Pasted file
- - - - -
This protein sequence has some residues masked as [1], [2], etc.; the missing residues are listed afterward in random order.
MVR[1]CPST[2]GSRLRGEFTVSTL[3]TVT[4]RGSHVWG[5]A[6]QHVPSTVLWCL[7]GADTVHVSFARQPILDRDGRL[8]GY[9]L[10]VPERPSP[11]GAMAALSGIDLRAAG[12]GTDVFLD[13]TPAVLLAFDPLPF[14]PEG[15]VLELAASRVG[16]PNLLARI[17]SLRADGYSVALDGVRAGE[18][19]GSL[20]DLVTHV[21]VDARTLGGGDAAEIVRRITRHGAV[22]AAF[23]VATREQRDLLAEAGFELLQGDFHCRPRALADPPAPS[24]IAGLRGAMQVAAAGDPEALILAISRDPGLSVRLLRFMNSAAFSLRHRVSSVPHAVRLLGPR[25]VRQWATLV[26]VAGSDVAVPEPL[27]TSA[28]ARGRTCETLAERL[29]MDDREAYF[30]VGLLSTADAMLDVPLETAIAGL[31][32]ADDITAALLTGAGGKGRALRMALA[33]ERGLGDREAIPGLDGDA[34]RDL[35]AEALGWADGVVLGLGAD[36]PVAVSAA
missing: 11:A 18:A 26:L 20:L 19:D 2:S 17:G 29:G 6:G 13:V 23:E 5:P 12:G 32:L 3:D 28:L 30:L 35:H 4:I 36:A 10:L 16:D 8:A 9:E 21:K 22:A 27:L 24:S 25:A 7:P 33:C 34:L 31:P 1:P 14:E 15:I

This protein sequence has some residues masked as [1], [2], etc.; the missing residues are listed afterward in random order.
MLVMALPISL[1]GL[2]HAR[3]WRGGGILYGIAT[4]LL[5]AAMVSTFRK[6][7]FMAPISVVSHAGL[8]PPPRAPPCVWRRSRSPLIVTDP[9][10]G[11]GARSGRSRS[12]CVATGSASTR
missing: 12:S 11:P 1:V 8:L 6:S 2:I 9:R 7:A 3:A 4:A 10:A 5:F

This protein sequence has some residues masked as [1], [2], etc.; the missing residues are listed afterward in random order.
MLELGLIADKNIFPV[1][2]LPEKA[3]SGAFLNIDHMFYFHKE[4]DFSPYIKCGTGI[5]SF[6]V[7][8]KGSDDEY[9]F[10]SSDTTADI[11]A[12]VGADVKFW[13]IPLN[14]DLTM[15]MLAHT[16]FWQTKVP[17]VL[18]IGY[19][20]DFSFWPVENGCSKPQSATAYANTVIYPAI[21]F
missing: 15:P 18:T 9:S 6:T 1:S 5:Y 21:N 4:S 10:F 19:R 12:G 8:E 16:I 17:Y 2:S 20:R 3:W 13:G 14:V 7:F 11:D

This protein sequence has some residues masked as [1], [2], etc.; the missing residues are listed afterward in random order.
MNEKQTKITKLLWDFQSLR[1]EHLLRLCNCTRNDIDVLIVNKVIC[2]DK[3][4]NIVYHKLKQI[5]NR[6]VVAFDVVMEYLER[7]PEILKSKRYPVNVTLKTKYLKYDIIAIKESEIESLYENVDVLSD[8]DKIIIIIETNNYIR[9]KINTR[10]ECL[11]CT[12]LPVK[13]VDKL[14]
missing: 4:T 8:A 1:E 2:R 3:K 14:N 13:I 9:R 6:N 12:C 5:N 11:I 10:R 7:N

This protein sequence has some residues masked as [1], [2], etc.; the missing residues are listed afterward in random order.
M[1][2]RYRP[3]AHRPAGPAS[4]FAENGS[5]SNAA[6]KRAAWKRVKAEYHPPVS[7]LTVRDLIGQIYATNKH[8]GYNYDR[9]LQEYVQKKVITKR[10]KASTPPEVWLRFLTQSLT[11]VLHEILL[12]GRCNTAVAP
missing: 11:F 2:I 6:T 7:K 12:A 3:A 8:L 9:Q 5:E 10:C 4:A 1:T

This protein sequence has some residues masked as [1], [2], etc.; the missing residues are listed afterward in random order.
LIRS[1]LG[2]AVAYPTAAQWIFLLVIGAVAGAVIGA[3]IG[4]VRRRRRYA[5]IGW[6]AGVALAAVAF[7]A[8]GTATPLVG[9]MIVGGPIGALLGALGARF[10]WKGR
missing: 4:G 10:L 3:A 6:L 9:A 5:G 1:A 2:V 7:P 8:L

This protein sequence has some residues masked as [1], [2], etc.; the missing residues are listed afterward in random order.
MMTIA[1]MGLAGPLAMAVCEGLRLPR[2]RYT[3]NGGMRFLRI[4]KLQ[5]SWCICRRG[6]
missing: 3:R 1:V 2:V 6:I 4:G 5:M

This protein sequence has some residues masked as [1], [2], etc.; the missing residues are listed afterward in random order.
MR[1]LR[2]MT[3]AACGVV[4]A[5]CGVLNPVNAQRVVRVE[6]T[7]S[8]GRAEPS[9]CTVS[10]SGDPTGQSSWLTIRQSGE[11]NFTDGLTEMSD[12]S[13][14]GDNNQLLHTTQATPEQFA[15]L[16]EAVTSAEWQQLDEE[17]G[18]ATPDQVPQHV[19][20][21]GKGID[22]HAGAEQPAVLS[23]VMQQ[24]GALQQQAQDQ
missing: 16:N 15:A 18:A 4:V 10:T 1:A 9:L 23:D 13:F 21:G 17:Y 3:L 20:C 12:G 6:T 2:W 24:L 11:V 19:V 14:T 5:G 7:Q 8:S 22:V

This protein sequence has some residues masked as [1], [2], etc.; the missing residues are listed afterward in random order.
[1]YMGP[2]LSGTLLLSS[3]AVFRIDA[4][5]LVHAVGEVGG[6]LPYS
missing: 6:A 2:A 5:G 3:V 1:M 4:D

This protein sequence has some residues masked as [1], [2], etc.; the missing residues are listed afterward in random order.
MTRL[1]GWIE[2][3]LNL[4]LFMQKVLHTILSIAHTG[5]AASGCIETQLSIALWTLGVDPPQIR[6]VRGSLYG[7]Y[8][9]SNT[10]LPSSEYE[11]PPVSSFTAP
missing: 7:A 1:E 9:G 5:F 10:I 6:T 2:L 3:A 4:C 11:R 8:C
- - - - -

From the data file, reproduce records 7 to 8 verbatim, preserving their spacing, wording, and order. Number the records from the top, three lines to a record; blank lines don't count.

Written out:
This protein sequence has some residues masked as [1], [2], etc.; the missing residues are listed afterward in random order.
MMTIA[1]MGLAGPLAMAVCEGLRLPR[2]RYT[3]NGGMRFLRI[4]KLQ[5]SWCICRRG[6]
missing: 3:R 1:V 2:V 6:I 4:G 5:M

This protein sequence has some residues masked as [1], [2], etc.; the missing residues are listed afterward in random order.
MR[1]LR[2]MT[3]AACGVV[4]A[5]CGVLNPVNAQRVVRVE[6]T[7]S[8]GRAEPS[9]CTVS[10]SGDPTGQSSWLTIRQSGE[11]NFTDGLTEMSD[12]S[13][14]GDNNQLLHTTQATPEQFA[15]L[16]EAVTSAEWQQLDEE[17]G[18]ATPDQVPQHV[19][20][21]GKGID[22]HAGAEQPAVLS[23]VMQQ[24]GALQQQAQDQ
missing: 16:N 15:A 18:A 4:V 10:T 1:A 9:L 23:D 13:F 21:G 17:Y 3:L 20:C 12:G 6:T 2:W 24:L 11:V 19:V 14:T 5:G 7:Q 8:S 22:V